Tuesday, December 3, 2019

TRANSFERWARE PORRINGER OR POSSET CUP?



Is the mug in the middle a porringer or a posset Cup?


Porringer, 2.5 wide by 2.5 inches high

I have written about this cup before.  I thought it was a posset cup, but now I think it is a porringer.*  I have read that the porringer evolved from the posset cup, and that they were very similar. The main difference is that a posset cup usually has a cover while the porringer usually does not. That said, the small size of the cup, 2.5 inches high by 2.5 inches in diameter, suggests an ornamental gift or token rather than one intended for use. It was probably given by a loving grandmother to celebrate the birth of a grandchild. Or, perhaps, a gift for a Christening.


The side view of the porringer shows the handle.
I thought I'd show you some other ceramic porringers, so you can compare the shape.


Shown is an 18th century Staffordshire porringer from the Potteries Museum in Stoke-on-Trent.

Shown is an English porringer (1800-1850)  from the Detroit Institute of Art.

Here's another pot with the same message, "A Grandmothers (sic) Gift," as the first cup I showed you. The shape, however, is like a miniature potty! As it is only 2.5 inches high by 1.75 inches in diameter, it was not intended to be used as a real potty. Instead, it is a humorous gift or token.

Miniature token in the shape of a potty
Miniature token in the shape of a potty


















But, is it a porringer? No. However, it is a gift from a loving grandmother.

I have shown you the photo below in another post, "A Grandmother's Gift and Transferware." I am just adding it here so you can see the porringer with a plate and a mug. The message transcends shape and size.  Does it really matter if the shape is a mug, a plate, a porringer, a posset cup, or a potty? Or, does it matter if it is intended for use?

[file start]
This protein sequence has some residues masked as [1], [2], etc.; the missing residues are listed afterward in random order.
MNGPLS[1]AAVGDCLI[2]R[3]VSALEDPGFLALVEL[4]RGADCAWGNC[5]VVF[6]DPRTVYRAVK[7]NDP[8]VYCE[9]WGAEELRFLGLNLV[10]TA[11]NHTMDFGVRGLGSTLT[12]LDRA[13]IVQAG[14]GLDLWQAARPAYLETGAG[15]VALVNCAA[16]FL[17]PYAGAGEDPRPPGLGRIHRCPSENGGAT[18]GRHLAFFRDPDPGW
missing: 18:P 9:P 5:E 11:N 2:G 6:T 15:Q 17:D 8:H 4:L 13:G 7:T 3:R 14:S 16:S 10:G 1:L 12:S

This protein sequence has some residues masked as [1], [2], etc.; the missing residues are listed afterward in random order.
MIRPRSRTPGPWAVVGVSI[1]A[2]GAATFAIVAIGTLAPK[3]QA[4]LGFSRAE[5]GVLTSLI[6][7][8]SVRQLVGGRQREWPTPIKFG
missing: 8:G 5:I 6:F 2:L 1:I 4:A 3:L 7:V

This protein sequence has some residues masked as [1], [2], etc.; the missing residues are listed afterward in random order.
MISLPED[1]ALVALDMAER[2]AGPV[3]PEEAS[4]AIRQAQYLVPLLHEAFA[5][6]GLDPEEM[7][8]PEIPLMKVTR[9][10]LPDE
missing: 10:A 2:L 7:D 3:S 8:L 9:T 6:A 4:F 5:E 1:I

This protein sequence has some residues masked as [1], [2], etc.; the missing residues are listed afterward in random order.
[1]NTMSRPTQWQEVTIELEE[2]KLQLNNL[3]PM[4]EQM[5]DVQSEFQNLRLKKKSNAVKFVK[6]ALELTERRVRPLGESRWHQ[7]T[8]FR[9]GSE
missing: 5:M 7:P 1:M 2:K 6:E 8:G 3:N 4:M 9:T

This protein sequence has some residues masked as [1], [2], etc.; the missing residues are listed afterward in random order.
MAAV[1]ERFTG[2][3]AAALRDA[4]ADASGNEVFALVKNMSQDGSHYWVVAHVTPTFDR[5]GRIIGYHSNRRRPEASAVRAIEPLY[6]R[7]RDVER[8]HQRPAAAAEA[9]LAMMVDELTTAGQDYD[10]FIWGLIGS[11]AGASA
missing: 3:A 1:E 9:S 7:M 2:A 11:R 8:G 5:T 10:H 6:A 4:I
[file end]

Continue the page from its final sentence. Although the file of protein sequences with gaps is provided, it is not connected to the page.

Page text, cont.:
Did Grandfathers give ceramic gifts too? Of course! Although I couldn't find a porringer with this message, I did find the mug below.


Shown is a child's mug, ca. 1820

*Almost the end. I want to thank Sue Wagstaff and Gaye Blake-Roberts for suggesting that the mug, "A Grandmother's Gift," which I brought to the Transferware Collectors Club 2019 Annual Meeting in Birmingham, was actually a porringer. I am always learning something new!

One more thing. What is a porringer? Used for porridge of course! I have meandered as usual.

2 comments:

  1. I never liked tasting the "d" when I ate my porridge either.

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    1. Makes me think of a reinvention of the story of "The Three Bears." Maybe Goldilocks chokes on the "d," and Baby Bear finds her dead on the floor of the kitchen instead of asleep in his bed. I better not tell this to Maya because she loves Goldilocks. Liam would love this ending! However, as the story is a fairy tale, Goldilocks would not really be dead. Maybe, she is just sleeping like Snow White? So much for the little "d" in porridge.

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